By Lynn Colburn Shapiro
How many Nutcrackers does it take to change a lightbulb? For Tye August, the answer is fourteen, the number of years the Lyric Opera Ballet Mistress and choreographer has been staging this version of The Nutcracker for The Hyde Park School of Dance (HPSD), where she is also Founding Artistic Director.
And it’s not just one lightbulb, but a whole community of bright lights that keep this production vibrant. Featuring the largest cast to date--200 children and adults ranging in age from seven to seventy (and the 70 tots ages four to six in the separate, Pre-Ballet Holiday show preceding the December 14 and 15 matinees) and dozens of backstage volunteers from the greater south side Chicago community--this year’s production marks the culmination of the 20th anniversary year of the school.
The beloved Nutcracker Ballet, based on the E.T.A. Hoffman story and set to the music of Tchaikovsky, premiered in St. Petersburg, Russia in 1892 and has enjoyed immense popularity in countless productions across America, Chicago being no exception with more than its share of sparkling productions to choose from.
“Our Nutcracker is unique in Chicago,” says Tye, “because it’s a story version, so there’s a bit of narration.” HPSD’s one-hour and fifteen-minute production features narrator/storyteller David Kleeman, whose daughters grew up in the school. For ten years, he told the story on stage as Drosselmeyer, a role he played before moving out of state. Today, his recorded voice guides the audience on young Clara’s adventure, beginning with the magnificent holiday Christmas party where the mysterious Uncle Drosselmeyer dazzles guests with magical gifts. A Christmas tree grows through the roof, the Nutcracker comes to life as a gallant prince to fight a midnight battle with the giant Mouse King and his minions, and he and Clara are escorted to the Land of Snow and The Kingdom of Sweets by the Sugar Plum Fairy.
Another aspect that distinguishes HPSD’s Nutcracker is the degree to which its neighborhood has engaged in its growth and development to make it the truly community-based holiday spectacle it has become. “I have amazing volunteers!” Tye gushes. The dozens of volunteer stagehands, costume stitchers, scenic artists, designers and technical production personnel who make this production possible are Hyde Park and South Side neighbors, parents, grandparents, and relatives of the school’s students. Many even perform on stage as Party Parents, maids and guests in Act I.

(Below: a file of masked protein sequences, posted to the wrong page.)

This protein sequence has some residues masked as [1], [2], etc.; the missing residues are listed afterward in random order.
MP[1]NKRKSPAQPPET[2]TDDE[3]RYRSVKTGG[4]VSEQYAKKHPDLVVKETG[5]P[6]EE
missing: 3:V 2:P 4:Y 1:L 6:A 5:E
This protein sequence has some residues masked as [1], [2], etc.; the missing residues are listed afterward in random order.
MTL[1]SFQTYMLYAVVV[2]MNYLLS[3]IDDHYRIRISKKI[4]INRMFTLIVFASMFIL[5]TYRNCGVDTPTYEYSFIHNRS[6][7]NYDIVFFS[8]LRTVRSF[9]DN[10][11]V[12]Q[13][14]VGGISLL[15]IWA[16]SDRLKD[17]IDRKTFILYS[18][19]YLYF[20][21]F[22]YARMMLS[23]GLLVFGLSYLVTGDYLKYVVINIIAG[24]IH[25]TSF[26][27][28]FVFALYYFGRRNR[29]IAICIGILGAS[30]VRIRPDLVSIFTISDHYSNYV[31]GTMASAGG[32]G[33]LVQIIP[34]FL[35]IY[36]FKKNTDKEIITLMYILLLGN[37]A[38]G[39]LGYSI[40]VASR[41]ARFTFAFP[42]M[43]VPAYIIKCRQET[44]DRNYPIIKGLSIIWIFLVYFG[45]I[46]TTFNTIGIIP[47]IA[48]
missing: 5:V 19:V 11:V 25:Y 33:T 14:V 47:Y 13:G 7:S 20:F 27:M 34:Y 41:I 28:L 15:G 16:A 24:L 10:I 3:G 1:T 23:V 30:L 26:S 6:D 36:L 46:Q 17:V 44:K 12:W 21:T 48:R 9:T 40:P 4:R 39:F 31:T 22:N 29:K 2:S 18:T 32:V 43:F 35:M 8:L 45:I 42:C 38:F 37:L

It has become a tradition for Chicago VIP’s to make an annual appearance as well. Gracing the Act II festivities in The Land of The Sweets this year, 5th Ward Alderman Leslie Hairston shares the role of the comic Mother Ginger with Hyde Park Chamber of Commerce Executive Director Wallace Goode and State Representative Kimberly DuBouclet.
All the dancing roles are performed by HPSD students, many of who have grown up in the school, where scholarships ensure that no child is denied access to dance classes. This year the technically challenging Grand Pas De Deux will be performed by high school seniors Kathryn Harris and D’arius Malone, the choreography staged especially for them by Joffrey Ballet alum Teanna Zarro. Tye, along with her sister, associate director Amy Tye, and staff have choreographed the production to highlight the individual strengths of their students. “I grew up dancing a Nutcracker every year in my home town, which is Kalamazoo, Michigan, ” Tye reminisced. “My teacher also did a narrated, shortened version, which I thought was a good idea. Our Nutcracker is based on my beginnings in Kalamazoo. I expanded a little bit because we have a lot more people. Here it quickly grew to numbers over one hundred as we got rolling.”
Tye originally came to Chicago to teach for Maria Tallchief at the Chicago Ballet. When the school lost its lease on the near North Side, board members found a new home in the Hyde Park Unitarian Church. When Tallchief retired a year later, she asked Tye to take over, and The Hyde Park School of Dance was born in 1993.
As part of STEPS, the school’s community engagement program, a special abridged version of the Nutcracker will be performed on Friday, December 13 for over 800 school children, many of whom have never seen a ballet before. A Sugar Plum Tea featuring costumed characters and catered treats will take place after the Sunday, December 15th matinee.
Performances take place on Saturday, December 14 at 2 and 7 p.m. and Sunday, December 15 at 2 p.m. at Mandel Hall, 1131 E. 57th Street. Tickets are $20; $10 for children ages 5-18, seniors and students with ID; and free for children younger than 5. Tickets for the Sugar Plum Tea following the Sunday, December 15 matinee are $40 for adults; $20 for children ages 5-18, seniors and students with ID; and free for children under 5. Tickets and information are available at 773-493-8498 or http://www.brownpapertickets.com/event/508878